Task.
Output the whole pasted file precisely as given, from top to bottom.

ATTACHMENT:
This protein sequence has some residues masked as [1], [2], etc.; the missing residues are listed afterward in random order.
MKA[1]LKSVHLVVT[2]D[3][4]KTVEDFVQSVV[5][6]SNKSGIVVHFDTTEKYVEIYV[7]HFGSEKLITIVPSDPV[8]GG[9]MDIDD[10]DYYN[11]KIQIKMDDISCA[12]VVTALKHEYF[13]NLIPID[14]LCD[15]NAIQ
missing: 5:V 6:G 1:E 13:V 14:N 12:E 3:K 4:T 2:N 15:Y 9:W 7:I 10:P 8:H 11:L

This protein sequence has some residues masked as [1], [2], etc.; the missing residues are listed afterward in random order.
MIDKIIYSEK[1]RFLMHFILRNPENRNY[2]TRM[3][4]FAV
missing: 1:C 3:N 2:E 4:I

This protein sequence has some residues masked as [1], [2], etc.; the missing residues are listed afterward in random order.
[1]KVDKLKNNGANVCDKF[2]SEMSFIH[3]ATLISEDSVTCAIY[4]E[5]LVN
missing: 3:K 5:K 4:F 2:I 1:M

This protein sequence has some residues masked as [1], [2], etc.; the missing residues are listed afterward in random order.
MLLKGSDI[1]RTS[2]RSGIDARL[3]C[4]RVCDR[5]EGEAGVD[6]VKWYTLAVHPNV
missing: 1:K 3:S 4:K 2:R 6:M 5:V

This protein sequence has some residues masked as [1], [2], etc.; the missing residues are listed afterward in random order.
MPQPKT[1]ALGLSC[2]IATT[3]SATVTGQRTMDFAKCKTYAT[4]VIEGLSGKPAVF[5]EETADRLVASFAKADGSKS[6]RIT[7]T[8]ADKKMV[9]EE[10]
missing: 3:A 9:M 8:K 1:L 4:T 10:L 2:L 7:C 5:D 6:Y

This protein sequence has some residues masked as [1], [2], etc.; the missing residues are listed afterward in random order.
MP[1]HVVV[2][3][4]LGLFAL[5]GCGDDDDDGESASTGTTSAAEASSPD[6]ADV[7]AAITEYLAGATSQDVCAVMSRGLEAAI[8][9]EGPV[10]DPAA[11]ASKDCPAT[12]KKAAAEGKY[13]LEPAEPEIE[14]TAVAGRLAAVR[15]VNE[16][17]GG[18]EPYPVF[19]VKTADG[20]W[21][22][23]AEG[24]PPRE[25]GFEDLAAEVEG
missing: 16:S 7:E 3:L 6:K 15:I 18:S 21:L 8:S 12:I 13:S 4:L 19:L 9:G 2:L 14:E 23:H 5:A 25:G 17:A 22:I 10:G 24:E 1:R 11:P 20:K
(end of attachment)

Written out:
This protein sequence has some residues masked as [1], [2], etc.; the missing residues are listed afterward in random order.
MKA[1]LKSVHLVVT[2]D[3][4]KTVEDFVQSVV[5][6]SNKSGIVVHFDTTEKYVEIYV[7]HFGSEKLITIVPSDPV[8]GG[9]MDIDD[10]DYYN[11]KIQIKMDDISCA[12]VVTALKHEYF[13]NLIPID[14]LCD[15]NAIQ
missing: 5:V 6:G 1:E 13:V 14:N 12:E 3:K 4:T 2:N 15:Y 9:W 7:I 10:P 8:H 11:L

This protein sequence has some residues masked as [1], [2], etc.; the missing residues are listed afterward in random order.
MIDKIIYSEK[1]RFLMHFILRNPENRNY[2]TRM[3][4]FAV
missing: 1:C 3:N 2:E 4:I

This protein sequence has some residues masked as [1], [2], etc.; the missing residues are listed afterward in random order.
[1]KVDKLKNNGANVCDKF[2]SEMSFIH[3]ATLISEDSVTCAIY[4]E[5]LVN
missing: 3:K 5:K 4:F 2:I 1:M

This protein sequence has some residues masked as [1], [2], etc.; the missing residues are listed afterward in random order.
MLLKGSDI[1]RTS[2]RSGIDARL[3]C[4]RVCDR[5]EGEAGVD[6]VKWYTLAVHPNV
missing: 1:K 3:S 4:K 2:R 6:M 5:V

This protein sequence has some residues masked as [1], [2], etc.; the missing residues are listed afterward in random order.
MPQPKT[1]ALGLSC[2]IATT[3]SATVTGQRTMDFAKCKTYAT[4]VIEGLSGKPAVF[5]EETADRLVASFAKADGSKS[6]RIT[7]T[8]ADKKMV[9]EE[10]
missing: 3:A 9:M 8:K 1:L 4:T 10:L 2:L 7:C 5:D 6:Y

This protein sequence has some residues masked as [1], [2], etc.; the missing residues are listed afterward in random order.
MP[1]HVVV[2][3][4]LGLFAL[5]GCGDDDDDGESASTGTTSAAEASSPD[6]ADV[7]AAITEYLAGATSQDVCAVMSRGLEAAI[8][9]EGPV[10]DPAA[11]ASKDCPAT[12]KKAAAEGKY[13]LEPAEPEIE[14]TAVAGRLAAVR[15]VNE[16][17]GG[18]EPYPVF[19]VKTADG[20]W[21][22][23]AEG[24]PPRE[25]GFEDLAAEVEG
missing: 16:S 7:E 3:L 6:K 15:I 18:S 21:L 8:S 12:I 13:S 4:L 19:L 9:G 2:L 14:E 23:H 5:A 25:G 17:A 22:I 10:G 24:E 1:R 11:P 20:K